Gold & Yen's Perfect Desert Storm
Gold not soTough Against the Others
One striking development involving gold is the failure to regain its previous record highs against the robust yen and Aussie. Most importantly this week, gold did reach new highs against the euro, sterling and Swiss franc, yet will ultimately fail to close the week above those highs. The fact that gold was unable to close the week at new highs against these currencies, simultaneously with the unfolding global market sell-off, highlights the importance of gauging the secular momentum of the precious metal beyond in USD terms currency. Therefore, as gold steals the headlines via its performance against USD, it is helpful to scrutinize its performance against more robust assets (currencies) for a truer reflection of its ascent.
While the above analysis does not constitute a negative signal on gold, it sheds light on the preliminary signs of a temporary consolidationeven against the greenback. For more details on multi-FX approach to golds performance, see Chapter 1 of my book Currency Trading & Intermarket Analysis
Oil/EURUSD Ratio Warning Signal
Last week, we used the Oil/EURUSD ratio as a warning signal for oils eroding ability to maintain its gains with dollar weakness. Since then, the Oil/EURUS Ratio fell to 47 from last weeks 52, exposing the speed of the fuels decline relative to the rise in EUR (and the falling USD). Oils weakness despite recent USD damage highlighted oil speculators inability to drive up USD-carry trades, which was no different from US equity indices inability to regain those important retracement levels (10,335 Dow & 1,120 S&P500). And so we concluded that oil would be a major victim at the next bout of risk aversion. Today, oil plummeted by as much as $5/barrel to a 7-week low of $72.50. While we may see a rebound to as high as the 21-day MA of $78, the string of 6 (six) consecutive lower highs on weekly oil remains a solid case for the bears.
Yen's Perfect Desert Storm
The Yens Perfect Storm escalated overnight amid the combination of unexpected decline in Japanese unemployment and falling global equity futures following the Dubai fallout. FX traders shall be eager to find out how Japanese officials will follow up on their threats to stabilize their soaring currency in the midst of the latest bout of global risk aversion, which was bound to emerge considering equity indices largely-dollar driven gains. Chances of a successful yen-selling intervention (success = prolonging yen weakness) would largely depend on officials ability to stabilize falling world bourses, rather than the volumes of actual yen selling. And thus, it would be irresponsible to assume that yen-bound FX flows (new speculative yen longs & unwinding of yen shorts) be halted at a time when risk appetite has been violently shaken by a new source of event risk (Dubai fallout rather than the usual suspects of weak US macro, US/UK banks or Eastern European banks).
The yen signals were all here. Readers of this website were flooded with warnings about yen strength here and here as they were reminded on the changing face of the carry trade, whereby the US dollar had replaced the yen as the main funding currency to these trades (courtesy of the Feds dovish rhetoric), especially after US dollar 3-month LIBOR fell below its JPY counterpart in August, for the first time ever in August. The yens diminishing role as a funding currency was also a result of the Bank of Japans announcement to end purchases of corporate debt by year-end. We also constantly reminded readers of yens outperformance against all currencies in each of the last four Fridays.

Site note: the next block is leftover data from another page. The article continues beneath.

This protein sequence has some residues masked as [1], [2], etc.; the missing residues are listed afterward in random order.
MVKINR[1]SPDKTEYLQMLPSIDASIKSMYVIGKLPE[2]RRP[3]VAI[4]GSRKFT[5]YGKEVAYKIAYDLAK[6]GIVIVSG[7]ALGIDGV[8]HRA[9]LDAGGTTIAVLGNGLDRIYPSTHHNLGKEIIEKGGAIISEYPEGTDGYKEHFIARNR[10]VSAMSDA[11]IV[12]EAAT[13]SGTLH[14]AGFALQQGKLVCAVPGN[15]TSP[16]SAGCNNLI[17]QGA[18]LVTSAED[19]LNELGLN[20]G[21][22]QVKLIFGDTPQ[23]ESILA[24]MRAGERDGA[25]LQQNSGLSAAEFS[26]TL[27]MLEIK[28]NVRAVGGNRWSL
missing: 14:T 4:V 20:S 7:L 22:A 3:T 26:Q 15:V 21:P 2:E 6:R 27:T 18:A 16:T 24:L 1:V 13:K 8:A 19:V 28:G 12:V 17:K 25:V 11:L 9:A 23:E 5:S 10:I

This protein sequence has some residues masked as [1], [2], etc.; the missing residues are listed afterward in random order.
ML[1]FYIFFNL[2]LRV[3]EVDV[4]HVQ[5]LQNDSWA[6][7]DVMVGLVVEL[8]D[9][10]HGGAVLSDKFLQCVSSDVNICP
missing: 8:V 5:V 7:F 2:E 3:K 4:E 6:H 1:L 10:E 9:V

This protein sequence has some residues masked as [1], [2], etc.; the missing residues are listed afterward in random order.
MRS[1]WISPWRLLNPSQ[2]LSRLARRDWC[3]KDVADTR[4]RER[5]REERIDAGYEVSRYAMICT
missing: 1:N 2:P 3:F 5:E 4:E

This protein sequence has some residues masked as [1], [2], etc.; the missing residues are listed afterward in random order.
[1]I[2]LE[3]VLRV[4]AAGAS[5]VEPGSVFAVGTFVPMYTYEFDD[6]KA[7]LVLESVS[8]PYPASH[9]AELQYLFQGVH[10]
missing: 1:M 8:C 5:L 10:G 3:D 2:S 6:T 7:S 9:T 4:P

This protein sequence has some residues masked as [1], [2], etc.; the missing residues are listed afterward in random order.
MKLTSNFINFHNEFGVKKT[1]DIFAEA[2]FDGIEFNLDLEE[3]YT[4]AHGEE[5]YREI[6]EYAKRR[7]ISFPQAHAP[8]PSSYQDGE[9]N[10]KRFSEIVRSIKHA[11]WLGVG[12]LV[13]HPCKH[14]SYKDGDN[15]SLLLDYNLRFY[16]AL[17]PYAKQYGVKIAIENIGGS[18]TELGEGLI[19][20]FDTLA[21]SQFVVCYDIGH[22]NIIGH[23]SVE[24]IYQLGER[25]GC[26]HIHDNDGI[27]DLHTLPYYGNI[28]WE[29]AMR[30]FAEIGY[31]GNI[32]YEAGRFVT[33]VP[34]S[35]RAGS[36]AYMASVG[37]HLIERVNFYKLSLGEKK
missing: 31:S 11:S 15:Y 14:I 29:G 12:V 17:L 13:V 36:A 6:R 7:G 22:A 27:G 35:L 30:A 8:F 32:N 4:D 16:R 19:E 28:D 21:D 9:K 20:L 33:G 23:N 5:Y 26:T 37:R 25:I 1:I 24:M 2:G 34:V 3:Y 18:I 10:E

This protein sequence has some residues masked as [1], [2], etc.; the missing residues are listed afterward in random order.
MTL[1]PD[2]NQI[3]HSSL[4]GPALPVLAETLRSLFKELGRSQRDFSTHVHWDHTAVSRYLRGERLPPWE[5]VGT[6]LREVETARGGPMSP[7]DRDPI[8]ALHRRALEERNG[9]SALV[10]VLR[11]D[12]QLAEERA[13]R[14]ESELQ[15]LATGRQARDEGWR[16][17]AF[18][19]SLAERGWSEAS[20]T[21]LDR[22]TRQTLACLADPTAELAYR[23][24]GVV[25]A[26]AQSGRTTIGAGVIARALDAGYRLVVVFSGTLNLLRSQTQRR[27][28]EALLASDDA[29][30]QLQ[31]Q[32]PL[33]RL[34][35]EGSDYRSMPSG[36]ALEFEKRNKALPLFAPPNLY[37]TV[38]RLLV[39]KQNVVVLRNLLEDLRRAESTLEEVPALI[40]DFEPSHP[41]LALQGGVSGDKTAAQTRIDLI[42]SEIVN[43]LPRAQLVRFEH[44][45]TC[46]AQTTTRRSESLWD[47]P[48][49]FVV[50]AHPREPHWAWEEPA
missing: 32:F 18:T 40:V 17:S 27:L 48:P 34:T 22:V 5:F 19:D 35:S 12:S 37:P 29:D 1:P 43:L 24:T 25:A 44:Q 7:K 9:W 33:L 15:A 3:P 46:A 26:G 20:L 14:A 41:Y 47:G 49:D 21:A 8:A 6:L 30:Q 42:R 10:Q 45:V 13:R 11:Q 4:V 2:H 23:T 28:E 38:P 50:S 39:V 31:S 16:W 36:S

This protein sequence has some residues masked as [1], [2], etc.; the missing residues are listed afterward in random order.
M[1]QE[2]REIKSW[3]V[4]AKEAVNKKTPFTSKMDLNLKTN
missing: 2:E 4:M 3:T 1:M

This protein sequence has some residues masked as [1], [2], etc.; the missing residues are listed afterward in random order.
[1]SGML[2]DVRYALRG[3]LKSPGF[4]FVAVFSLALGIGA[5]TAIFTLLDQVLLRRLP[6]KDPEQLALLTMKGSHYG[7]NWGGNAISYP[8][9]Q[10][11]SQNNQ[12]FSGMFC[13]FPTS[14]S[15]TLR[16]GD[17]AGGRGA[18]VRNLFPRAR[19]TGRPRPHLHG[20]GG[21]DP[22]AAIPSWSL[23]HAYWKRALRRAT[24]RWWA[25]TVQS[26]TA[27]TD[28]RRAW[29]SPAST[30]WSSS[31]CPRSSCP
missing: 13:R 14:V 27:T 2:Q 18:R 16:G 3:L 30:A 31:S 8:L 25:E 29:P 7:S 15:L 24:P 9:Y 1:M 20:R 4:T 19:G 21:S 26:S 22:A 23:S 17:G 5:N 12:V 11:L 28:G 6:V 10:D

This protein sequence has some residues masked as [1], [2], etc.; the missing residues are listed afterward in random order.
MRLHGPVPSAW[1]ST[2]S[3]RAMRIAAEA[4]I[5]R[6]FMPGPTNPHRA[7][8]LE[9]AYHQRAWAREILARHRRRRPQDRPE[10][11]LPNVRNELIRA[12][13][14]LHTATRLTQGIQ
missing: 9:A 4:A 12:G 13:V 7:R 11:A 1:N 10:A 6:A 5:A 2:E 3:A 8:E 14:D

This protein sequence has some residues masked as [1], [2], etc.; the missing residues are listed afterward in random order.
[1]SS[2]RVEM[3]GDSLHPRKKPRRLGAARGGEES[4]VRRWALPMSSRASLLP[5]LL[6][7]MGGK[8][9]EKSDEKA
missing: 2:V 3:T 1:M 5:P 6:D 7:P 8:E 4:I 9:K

Can Japan Learn from US How to Weaken its Currency? Aside from threatening at coordinated intervention action (central banks selling the yen), Japanese officials can take a page from the Federal Reserve and resort to fresh liquidity injections. One way would be for the Bank of Japan to reverse last months decision that it would halt purchasing corporate debt beyond year-end. Markets must also be aware of the emerging rift between the Japanese Ministry of Finance (new political power), criticizing the Bank of Japan (appointed & approved by LDP) and the central banks rosy forecasts. Thus, Japanese bureaucrats may continue talking down the currency, but as long as the BoJ remains insistent on gradually exiting its strategy of emergency liquidity measures & issuing brighter economic outlook, yen downside would remain limited--especially if the Dubai Debt fallout is accelerated in world bourse via year-end profit-taking.
SEE YESTERDAY'S CHART ANALYSIS DRAWING ATTENTION ON THE DJIA RELATIONSHIP WITH THE SHANGHAI COMPOSITE INDEX, AND HOW LOSSES IN THE LATTER, WILL INEVITABLY PAVE THE WAY FOR THE REQUIRED RETRACEMENT IN THE DJIA. Eventually, Shanghai went on to lose 2.4% on Friday and the Dow losing 1.3%. The Shanghais outside bearish week suggests more losses next week.
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